The travails of software sales, PC-related retailers and the retail industry in general are no secret. The S&P Retail Index is down 12 percent from this year's peak reached in the spring. Major electronics retailer Circuit City has seen its stock price fall 31.9 percent in the past year. Another, CompUSA, decided it couldn't survive as an independent entity and last year sold out to Mexican retailer Grupo Sanborns.
And software specialty stores are closing their doors amid poor sales and tough competition.
But at least one niche is thriving: video game retail.
Wall Street's optimism for this sector is evident. Electronics Boutique, the only publicly traded player in this game, saw its stock go as high as $42.18 during the first week of September. Shares have since fallen from that peak, but they remain 61.5 percent higher than a year ago.
A better measure of investor enthusiasm not only for Electronics Boutique, but for video games in general, comes from the market for initial public offerings.
Stock offerings have been rare sightings this year as economic worries drove markets lower. Yet Electronics Boutique not only sold 4 million shares in a stock offering in August, underwriters purchased another 600,000--the maximum allowed--to cover additional requests for shares.
Barnes & Noble's GameStop subsidiary filed for an IPO just weeks after Electronics Boutique's latest share offering.
Electronics Boutique's "pure play" appeal alone would be enough to draw the attention of many investors because the video game market as a whole is surging.
In terms of units sold, Sony's PlayStation 2 is just hitting its stride after its worldwide release a year ago, so the market for PS2 games has plenty of room for growth. Add to that mix new game consoles due this holiday season from Nintendo and Microsoft, and it's easy to see a rosy picture for the next few years. Annual growth estimates for the electronic games industry, on a percentage basis, generally range from the mid-20s to the high 30s for the next few years.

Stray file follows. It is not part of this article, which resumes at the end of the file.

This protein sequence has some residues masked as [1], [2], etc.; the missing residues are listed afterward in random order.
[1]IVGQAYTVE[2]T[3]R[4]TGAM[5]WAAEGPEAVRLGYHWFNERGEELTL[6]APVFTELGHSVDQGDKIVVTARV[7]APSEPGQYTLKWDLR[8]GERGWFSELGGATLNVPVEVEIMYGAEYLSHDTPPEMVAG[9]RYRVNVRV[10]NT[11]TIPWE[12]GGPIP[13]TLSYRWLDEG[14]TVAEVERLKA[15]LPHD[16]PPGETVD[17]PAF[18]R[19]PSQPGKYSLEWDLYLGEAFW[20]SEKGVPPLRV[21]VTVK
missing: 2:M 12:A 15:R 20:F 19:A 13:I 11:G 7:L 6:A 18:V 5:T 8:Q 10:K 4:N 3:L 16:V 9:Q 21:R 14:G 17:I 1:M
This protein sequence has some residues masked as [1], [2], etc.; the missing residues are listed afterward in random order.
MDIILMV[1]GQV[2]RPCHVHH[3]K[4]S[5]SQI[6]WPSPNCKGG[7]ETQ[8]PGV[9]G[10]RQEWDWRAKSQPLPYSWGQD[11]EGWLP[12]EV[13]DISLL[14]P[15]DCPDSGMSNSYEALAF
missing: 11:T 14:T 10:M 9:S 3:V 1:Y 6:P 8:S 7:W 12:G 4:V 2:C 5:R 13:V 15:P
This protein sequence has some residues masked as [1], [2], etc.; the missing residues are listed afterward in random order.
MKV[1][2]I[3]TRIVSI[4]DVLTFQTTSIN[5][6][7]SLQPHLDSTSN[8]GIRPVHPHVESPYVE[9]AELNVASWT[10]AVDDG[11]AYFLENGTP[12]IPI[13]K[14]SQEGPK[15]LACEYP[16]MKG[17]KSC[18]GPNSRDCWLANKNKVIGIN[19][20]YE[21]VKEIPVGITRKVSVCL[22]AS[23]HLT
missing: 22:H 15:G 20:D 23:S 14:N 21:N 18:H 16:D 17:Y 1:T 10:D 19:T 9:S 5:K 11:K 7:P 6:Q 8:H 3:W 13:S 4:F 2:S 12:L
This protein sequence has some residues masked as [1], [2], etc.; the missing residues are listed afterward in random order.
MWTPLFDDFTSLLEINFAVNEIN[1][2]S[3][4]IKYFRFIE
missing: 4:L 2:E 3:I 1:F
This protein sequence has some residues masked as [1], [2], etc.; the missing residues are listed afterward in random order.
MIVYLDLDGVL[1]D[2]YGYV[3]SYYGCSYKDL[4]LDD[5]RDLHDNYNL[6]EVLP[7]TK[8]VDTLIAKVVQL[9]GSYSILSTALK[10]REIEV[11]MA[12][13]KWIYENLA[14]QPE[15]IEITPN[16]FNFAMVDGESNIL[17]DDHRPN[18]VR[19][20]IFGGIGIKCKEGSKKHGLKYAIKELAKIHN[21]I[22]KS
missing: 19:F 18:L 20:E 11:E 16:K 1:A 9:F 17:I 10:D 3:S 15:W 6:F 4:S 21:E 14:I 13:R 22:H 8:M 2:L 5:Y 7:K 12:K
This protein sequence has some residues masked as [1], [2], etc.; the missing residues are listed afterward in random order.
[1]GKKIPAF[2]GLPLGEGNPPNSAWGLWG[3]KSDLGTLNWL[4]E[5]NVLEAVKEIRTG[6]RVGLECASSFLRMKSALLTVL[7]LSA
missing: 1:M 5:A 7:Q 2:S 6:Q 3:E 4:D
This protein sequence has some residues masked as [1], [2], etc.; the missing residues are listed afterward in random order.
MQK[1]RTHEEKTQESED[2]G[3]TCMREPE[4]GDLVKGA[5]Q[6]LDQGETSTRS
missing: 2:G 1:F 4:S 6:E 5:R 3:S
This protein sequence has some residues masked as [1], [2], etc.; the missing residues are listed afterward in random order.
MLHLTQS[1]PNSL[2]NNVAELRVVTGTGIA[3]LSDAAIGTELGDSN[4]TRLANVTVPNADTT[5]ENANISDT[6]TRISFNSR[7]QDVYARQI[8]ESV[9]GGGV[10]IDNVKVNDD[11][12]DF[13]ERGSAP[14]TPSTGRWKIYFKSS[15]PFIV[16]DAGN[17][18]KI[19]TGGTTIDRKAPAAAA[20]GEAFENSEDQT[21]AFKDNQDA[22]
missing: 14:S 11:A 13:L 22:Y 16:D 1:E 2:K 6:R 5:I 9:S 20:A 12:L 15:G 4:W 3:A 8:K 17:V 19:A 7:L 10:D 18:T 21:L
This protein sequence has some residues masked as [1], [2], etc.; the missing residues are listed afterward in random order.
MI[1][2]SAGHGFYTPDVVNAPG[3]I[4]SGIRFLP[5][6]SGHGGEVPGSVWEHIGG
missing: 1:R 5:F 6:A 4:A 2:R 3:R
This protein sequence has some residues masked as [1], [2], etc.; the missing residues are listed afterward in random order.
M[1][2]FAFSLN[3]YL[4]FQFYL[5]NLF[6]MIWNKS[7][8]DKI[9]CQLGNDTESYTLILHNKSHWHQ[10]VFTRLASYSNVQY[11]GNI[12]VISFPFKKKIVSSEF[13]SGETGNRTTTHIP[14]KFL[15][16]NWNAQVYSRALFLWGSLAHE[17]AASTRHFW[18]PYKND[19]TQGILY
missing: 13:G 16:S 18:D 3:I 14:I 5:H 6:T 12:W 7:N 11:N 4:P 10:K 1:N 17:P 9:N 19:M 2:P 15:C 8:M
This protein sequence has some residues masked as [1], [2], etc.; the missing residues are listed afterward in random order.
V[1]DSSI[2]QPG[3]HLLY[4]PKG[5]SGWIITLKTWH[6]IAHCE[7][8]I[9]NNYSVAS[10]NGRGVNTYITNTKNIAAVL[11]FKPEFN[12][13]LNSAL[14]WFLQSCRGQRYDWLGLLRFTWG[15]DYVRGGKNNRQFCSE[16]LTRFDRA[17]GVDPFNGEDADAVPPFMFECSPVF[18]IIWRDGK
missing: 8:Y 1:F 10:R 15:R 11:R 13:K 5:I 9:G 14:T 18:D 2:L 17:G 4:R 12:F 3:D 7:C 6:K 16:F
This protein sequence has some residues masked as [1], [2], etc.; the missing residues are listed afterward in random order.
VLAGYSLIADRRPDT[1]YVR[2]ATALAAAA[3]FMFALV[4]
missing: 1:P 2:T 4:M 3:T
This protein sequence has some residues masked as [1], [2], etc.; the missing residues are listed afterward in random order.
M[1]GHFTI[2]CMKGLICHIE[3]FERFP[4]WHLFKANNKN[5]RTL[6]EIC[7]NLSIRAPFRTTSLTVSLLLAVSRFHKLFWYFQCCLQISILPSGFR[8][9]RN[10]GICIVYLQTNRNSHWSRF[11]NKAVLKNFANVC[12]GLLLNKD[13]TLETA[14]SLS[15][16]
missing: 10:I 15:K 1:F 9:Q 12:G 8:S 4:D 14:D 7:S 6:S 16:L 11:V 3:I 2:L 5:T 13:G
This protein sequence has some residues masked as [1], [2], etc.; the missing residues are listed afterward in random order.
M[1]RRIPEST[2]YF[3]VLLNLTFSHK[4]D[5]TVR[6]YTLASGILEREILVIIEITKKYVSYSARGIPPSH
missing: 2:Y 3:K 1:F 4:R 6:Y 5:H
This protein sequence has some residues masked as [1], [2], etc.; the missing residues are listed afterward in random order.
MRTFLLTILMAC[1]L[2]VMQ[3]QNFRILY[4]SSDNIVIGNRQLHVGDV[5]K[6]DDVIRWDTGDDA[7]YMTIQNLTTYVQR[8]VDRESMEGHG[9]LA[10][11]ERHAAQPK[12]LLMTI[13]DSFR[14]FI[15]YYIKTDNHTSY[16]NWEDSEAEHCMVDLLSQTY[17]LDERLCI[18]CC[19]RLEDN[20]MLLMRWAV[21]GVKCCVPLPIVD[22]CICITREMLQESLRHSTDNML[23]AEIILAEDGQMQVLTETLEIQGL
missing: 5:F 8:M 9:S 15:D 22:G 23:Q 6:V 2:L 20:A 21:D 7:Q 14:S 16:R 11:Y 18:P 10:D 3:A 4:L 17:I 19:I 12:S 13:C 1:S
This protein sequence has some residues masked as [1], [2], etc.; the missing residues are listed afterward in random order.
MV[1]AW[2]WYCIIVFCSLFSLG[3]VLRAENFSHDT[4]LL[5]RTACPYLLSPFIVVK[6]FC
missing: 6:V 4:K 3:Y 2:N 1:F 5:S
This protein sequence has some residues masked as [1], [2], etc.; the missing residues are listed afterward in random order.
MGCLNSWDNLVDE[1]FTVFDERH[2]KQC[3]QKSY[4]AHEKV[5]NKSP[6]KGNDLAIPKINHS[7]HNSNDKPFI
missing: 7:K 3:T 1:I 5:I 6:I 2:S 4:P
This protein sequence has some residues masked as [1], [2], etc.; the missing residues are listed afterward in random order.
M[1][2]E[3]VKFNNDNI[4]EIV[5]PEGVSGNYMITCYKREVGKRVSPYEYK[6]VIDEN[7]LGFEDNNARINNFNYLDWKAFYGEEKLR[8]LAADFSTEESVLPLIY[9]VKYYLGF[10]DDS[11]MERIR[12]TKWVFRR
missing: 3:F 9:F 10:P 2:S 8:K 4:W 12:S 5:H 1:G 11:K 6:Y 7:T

And game sales were thriving even before the PlayStation 2 appeared last year. The U.S. electronic game market grew at a compound annual rate of 18.5 percent in the past five years.
Electronics Boutique did better in the same period, with compound annual growth of 22.7 percent. And that's one of the biggest reasons investors have driven up the stock.
"What it comes down to is execution," said Richard Zimmerman, analyst with Commerce Capital Markets, which started covering Electronics Boutique with a "strong buy" rating. "These guys do a good job."
Elsewhere in the sector, all but one of Electronics Boutique's major game-specific rivals disappeared in the past few years in a web of bankruptcy, acquisitions and mergers that ultimately resulted in the creation of GameStop.
Meanwhile, Electronics Boutique has chugged along, opening new stores and building an inventory-management system that kept in touch with game publishers. That helped Electronics Boutique garner a reputation for having games available immediately after their launches.
The gamers in turn give the retail chain a strong amount of preorders for popular games, which means the company can demand strong allocations from game software publishers, which means Electronics Boutique establishes a good reputation among hard-core gamers...
You get the idea.
"It's a factor of their focus," said Zimmerman, whose company is one of only two non-underwriter investment firms that First Call lists as covering Electronics Boutique. "They're a category killer in video electronic games."
One of Wall Street's doubters happens to be the other non-underwriter research company. Alan Weichselbaum, of Fulcrum Global Partners, started covering Electronics Boutique last month with a "sell" rating.
However, none of Weichselbaum's reasons for doubt involve the company's ability.
The Fulcrum analyst argues that Electronics Boutique's current stock price already factors in the company's potential growth.
"While all the good news is already reflected in the price, there are certain factors that we believe could cause the company to miss numbers and put pressure on the stock," Weichselbaum wrote.
For example, he said, the economic slowdown could drive Electronics Boutique's sales below expectations, despite the company's best efforts.